No. You only have to find the ticker symbol of the Vanguard fund you want to invest in.

There are literally hundreds of Vanguard funds so take care that you trade the correct one.

To find what Vanguard products are available, use Symbol Look-up and type Vanguard. It should pull up a list of all Vanguard products that you can trade through the platform.

VTSAX in TD Ameritrade

Most people who want to invest in Vanguard want to buy the Total Market Stock Index. This is available as a mutual fund and ETF. Ticker symbols are:

  • VTSAX – Vanguard Total Stock market Index Fund Admiral Fund
  • VTI – Vanguard Total Index Fund ETF

Or they want to invest in the Vanguard Standard & Poor 500 index. Ticker symbols are:

  • VFIAX – Vanguard S&P 500 Admiral Shares
  • VOO – Vanguard S&P 500 Index ETF

Just remember that you will be charged a commission for trading a mutual fund. Commission-free trades are only for stocks, ETFs, and options.

4. Question: How do I pay taxes to the IRS?

I already address this issue at length with my post, Taxation on US stocks of Non-resident Aliens. Basically, we have to distinguish between (1) dividend income and (2) proceeds of the sale of US stock holdings.


For dividends, non-residents will be subject to withholding taxes. If you receive dividends, either in stocks or cash, your brokerage will withhold the taxes on behalf of the IRS. Of course, check your statements for taxes withheld because your liability as an investor and the brokerage’s liability as a withholding agent are separate.

Further, check if you are eligible for a lower dividend tax rate. Foreign investors are automatically levied a 30% final withholding tax. But this can we lowered if your country signed a bilateral income tax treaty with the US.

For example, the Philippines and the USA signed a bilateral income tax treaty in 1974. Under Article 11, Philippine citizens who receive dividends from US sources are taxed not more than 25% of the gross amount of the dividend. US citizens are likewise granted the same benefits for their investments in the Philippines.

Again, taxes collected from dividends payments will be withheld by the brokerage. This means TD Ameritrade should automatically withhold taxes from your dividends.

Meanwhile, proceeds from the sale of US stocks will not trigger a taxable event. If you are a non-resident selling their US stock holdings, the IRS will not tax you. Read the post Taxation on US stocks of Non-Resident Aliens for more details about this.

Final Thoughts

Opening a US-based online brokerage is a great way to diversify your investments. Diversification does not only mean putting your money in different instruments. It can also mean putting your money in another market. Geographic diversification is one factor that we should take into consideration when making investments and allocating our portfolios.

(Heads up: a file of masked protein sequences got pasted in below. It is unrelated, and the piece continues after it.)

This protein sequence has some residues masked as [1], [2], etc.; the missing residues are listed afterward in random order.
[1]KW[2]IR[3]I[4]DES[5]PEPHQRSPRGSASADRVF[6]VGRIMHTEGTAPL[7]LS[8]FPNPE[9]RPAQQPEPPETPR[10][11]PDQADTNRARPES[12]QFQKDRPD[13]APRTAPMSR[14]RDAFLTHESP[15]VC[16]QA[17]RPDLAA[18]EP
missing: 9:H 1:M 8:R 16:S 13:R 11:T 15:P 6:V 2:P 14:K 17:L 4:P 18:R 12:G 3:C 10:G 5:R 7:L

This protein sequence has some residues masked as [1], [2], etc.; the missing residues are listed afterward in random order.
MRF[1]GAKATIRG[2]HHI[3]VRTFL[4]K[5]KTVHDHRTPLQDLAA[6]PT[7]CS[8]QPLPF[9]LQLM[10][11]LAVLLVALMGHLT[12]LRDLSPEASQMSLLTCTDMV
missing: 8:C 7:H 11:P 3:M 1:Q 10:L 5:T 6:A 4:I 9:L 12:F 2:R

Having a TD Ameritrade account can help you in diversifying your investments. Instead of being confined to your home stock exchange, you now have access to the US stock exchanges. If you have the means, I suggest you open a US brokerage account right as soon as you’re able.

I hope that this post answered some of your burning questions about your TD Ameritrade account. 

If you have other questions, feel free to post them in the comments section below.

Katie Scarlett

Katie Scarlett

is a personal finance advocate working towards achieving financial independence and early retirement (FIRE).

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23 Responses

  1. Hi Katie,
    I’m interested in opening a brokerage account too. Have you also considered Charles Schwab too? Their rates can be found here -> https://www.schwab.com/pricing. I’ve inquired with Schwab and they say it depends on the treaty rules of the country you are residing. For Philippines : Interest withheld 15%, Dividends withheld 25%, IRA/Pension 30%.

    1. Hi Den,

      I wrote about contacting Schwab in the original post. In Asia-Pacific, only residents of HK, Australia, Malaysia, Thailand, and Singapore can open Schwab accounts. They also require a minimum of US$25,000funding when opening an account.

      Regarding taxation, yes, it depends on the bilateral treaty signed. The pertinent portion of the treaty is on dividends since dividends are subject to Chapter 3 withholding. So make sure that when applying for an account, you indicate that you want to claim treaty benefits when filling out the W-8BEN form.

      Thank you.

      1. Thanks for the reply Katie. My confusion was because I emailed Charles Schwab and they said ‘We are able to do business in the Philippines and in Germany” [I’m working there]. My worry is the additional fees from brokerage accounts and also tax implications. Since Schwab is an all-in-one place, I was putting it as one of the options. The only drawback is the $25,000 minimum brokerage account though. lol.